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The Mountain of Attention Sanctuary

In the podcast, Hirsch talks about meeting Jones, at 14 for the first time, at The Mountain of Attention, in Lake County, Ca. It was winter and starting to snow. He stood in a long line outside for hours, clutching a flower offering, shivering with cold. Finally, he is ushered into a warm room to stand before the guru, briefly. Adi Da says nothing to hm, only stares. Then Hirsch is quickly moved out. The experience caused him to burst into tears afterwards. This is a common reaction of many followers, especially after spending hours waiting, meditating and chanting. The chants at Adidam also incorporated the many names of Jones to help members fixate. When one is sleep deprived, practicing repetition with no breaks for food, water or relief, the natural reaction as soon as one is removed from the environment is strong emotion.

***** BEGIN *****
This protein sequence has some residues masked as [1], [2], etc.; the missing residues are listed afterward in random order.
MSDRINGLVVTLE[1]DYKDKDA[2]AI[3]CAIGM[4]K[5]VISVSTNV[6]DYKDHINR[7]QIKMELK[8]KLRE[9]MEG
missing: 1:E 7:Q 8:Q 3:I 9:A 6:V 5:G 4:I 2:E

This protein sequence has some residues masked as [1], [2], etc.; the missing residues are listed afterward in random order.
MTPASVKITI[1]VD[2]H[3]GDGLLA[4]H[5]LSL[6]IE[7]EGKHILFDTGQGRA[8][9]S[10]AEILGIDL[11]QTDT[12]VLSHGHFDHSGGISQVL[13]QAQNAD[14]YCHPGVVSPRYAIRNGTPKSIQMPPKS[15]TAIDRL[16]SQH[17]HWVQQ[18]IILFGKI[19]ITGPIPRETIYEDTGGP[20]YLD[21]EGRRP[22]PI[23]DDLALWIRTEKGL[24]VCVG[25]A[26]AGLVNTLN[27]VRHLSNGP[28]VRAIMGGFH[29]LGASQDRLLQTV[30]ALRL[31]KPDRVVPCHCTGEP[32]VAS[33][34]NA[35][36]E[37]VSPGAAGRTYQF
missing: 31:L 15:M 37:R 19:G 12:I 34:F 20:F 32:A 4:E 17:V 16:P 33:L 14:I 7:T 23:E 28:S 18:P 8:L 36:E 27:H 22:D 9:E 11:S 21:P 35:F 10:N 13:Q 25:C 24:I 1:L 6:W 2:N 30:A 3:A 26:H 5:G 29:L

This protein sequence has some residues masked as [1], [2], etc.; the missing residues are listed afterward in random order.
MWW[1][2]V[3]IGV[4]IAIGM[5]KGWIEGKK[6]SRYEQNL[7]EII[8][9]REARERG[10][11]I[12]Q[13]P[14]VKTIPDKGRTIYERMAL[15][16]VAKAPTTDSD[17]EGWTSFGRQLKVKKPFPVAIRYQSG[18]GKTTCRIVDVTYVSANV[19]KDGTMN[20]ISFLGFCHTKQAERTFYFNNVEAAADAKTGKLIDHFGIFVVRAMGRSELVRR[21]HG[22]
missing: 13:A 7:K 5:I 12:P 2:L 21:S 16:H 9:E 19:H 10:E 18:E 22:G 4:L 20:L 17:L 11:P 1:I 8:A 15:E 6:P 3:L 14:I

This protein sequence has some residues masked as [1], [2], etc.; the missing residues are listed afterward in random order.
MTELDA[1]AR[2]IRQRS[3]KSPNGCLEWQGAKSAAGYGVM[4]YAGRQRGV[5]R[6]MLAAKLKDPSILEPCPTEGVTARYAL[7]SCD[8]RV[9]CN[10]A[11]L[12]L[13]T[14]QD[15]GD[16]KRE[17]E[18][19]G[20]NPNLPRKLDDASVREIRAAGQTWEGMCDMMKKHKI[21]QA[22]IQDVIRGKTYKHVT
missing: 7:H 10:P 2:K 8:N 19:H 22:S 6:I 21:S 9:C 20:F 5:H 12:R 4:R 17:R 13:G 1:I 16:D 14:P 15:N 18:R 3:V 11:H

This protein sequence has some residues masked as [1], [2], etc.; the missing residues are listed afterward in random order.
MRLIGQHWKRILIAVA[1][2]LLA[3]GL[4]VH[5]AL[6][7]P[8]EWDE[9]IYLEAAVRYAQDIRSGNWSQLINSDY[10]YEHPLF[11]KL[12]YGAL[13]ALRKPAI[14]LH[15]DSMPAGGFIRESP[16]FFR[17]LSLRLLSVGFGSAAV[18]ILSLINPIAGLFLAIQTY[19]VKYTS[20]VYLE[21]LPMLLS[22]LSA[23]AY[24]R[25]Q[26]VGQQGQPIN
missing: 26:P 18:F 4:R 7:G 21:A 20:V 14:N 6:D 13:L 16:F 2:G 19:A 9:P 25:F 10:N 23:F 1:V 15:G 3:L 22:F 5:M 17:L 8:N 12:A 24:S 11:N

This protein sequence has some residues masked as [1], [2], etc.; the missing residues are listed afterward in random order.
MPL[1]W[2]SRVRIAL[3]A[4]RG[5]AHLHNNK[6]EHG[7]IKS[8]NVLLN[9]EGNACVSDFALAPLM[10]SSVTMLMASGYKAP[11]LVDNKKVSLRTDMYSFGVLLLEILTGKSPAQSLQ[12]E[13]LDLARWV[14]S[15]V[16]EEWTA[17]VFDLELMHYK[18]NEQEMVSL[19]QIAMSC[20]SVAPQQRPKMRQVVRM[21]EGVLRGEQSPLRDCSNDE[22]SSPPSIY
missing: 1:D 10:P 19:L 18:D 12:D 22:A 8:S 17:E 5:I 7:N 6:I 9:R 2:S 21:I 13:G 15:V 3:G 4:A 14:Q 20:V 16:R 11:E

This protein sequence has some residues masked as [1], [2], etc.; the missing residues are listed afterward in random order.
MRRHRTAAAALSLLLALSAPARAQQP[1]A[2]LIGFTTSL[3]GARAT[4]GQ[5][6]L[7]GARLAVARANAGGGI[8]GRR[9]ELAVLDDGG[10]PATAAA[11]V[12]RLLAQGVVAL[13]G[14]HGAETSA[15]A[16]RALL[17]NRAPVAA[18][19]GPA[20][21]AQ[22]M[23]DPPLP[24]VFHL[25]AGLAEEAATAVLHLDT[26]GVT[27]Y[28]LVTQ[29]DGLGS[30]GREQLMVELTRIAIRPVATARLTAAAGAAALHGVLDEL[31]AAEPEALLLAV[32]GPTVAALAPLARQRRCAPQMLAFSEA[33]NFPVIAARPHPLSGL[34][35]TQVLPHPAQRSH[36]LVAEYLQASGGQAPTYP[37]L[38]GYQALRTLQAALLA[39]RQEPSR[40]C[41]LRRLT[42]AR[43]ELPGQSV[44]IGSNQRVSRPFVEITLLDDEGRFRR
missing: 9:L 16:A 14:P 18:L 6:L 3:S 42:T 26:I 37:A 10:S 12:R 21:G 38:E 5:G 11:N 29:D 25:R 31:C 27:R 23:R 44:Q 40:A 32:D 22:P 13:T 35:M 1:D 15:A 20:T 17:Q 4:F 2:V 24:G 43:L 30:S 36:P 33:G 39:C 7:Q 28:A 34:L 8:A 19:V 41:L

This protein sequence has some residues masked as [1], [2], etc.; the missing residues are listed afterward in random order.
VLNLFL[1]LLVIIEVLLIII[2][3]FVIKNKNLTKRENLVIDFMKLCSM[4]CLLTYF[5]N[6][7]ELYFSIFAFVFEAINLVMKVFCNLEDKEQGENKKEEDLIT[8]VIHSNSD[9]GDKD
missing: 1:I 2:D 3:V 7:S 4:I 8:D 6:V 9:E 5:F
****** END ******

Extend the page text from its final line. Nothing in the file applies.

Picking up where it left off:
This reminds me very much of my experience with Amma, the hugging guru. Amma spends hours and hours on a dais hugging a long line of followers. She doesn’t seem to take any breaks. Of course, the implication is that being holy, she can go without food, water, or peeing. I found myself wondering, blasphemously, if she wore a diaper during these events. She is definitely in a zone.  There were so many people. My friend and I arrived in the early afternoon on one day and did not reach Amma until around 7am the second day. Meanwhile, we waited in crowded rooms where people sweated, chanted, and sang continuously. I have chronic health conditions, bad joints and spinal problems. By the time I got my hug, I could barely move. I was in extreme pain, light headed, exhausted and pretty out of it. I was told I could ask Amma for a special mantra and I asked for a Durga mantra. The mantra did not come from Amma. It wasn’t special for me as implied. It was a generic Durga mantra zeroxed and cut, handed to me perfunctorily by one of her assistants, after rifling through a small file box before I “met” Amma. 

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Amma